We’ve had a reliable pandemic routine, Daisy and me.
Early morning snuggles,
Afternoon Zoom interruptions.
(She climbs right on my lap, to say, “Enough!”)
This routine has served us—me—well. There have been many days when daydreaming almost got the best of me.
“When are we getting out of here?”
“When will life be normal again?”
“What is normal, anyway?”
Then along comes Daisy to move the day along. She doesn’t prescribe to wallowing. We make a good team.
Which is why the other day when I reached the bottom of our driveway, turned to my left to hook my girl in for our morning walk and she wasn’t there, momentary confusion enveloped me.
Maybe she needed a pit stop in the backyard?
Nope, not there.
Did she bolt?
She does that from time to time to visit a neighbor dog.
As I made my way back up the driveway, I saw that Daisy was sitting in our garage, by the passenger side of my car dutifully wagging her tail, encouraging me to see today’s walk her way.
“You want to go in the car?” I asked, with special emphasis on the word car.
(My family often reminds me that dogs do not understand sentences. I’m not sure they fully grasp Daisy’s unique intellect, but whatever, I play along.)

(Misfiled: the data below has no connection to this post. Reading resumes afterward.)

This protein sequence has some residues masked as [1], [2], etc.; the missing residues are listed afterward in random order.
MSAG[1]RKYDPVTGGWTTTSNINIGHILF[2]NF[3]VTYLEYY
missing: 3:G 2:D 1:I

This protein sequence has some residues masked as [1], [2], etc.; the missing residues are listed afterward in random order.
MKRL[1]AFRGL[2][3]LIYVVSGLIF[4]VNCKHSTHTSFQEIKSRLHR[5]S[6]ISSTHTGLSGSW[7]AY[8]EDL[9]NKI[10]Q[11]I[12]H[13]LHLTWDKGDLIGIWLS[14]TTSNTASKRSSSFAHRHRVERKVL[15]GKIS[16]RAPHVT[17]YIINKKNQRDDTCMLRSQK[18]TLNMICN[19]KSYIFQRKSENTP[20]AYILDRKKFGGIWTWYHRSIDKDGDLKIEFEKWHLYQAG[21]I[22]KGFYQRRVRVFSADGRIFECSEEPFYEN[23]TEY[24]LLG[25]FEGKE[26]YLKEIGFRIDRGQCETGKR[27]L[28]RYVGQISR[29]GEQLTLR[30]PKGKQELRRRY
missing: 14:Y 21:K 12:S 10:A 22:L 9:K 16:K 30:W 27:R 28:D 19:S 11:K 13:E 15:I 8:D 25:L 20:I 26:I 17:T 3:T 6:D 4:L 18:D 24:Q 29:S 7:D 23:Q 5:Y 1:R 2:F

Her tail thumped faster.
A walk by the Connecticut River, that is what getting into the car means to Daisy. Sure, it’d been a while since we walked by the river, but I only had forty-five minutes to walk Daisy, hop in the shower and…
For god sakes, it’s a pandemic. What am I doing with my day besides staring at a computer, watering vegetables and flowers and making dinner?
I pondered the question for a beat before deciding there was no time for her shenanigans.
“Come, on, Daisy,” I said, again.
She followed me back down the driveway, this time ready as I fastened the leash until I attempted two steps forward. She sat firm, bolted to the ground.
“Come on,” I said, again.
Her nose shot up in protest, the canine version of a look-away.
“Fine!” I acquiesced. I too was now craving time away from our usual stroll around the block.
Into the car she and I went, off for the five-mile drive to the Connecticut River. Daisy right beside me, with the AC blowing her hair, we were Thelma and furry Louise.
Soon, the “Oldest Running Ferry in the Country” sign greeted us, along with vaguely familiar scenes.
The Hortons tilling their spectacular sunflower patch.
A fellow parent that I hadn’t seen since preschools days.
Astute political pleas.
Lots and lots of creative hearts.
By the time we made it back to our car, over an hour later, I was sweaty and overwhelmed with a realization that somehow I’d previously overlooked: it’s summer.
This summer would surely be different, not usual or carefree. But, only the seasons cemented in far-removed nostalgic memory ever truly fit that description. The real ones are a salty mix of chaos and fun obligation.
And, while “normal” sounded appealing, what I was really craving was the mental freedom to just be…
Starting with a Wednesday morning river walk, just my furry soul sister and me.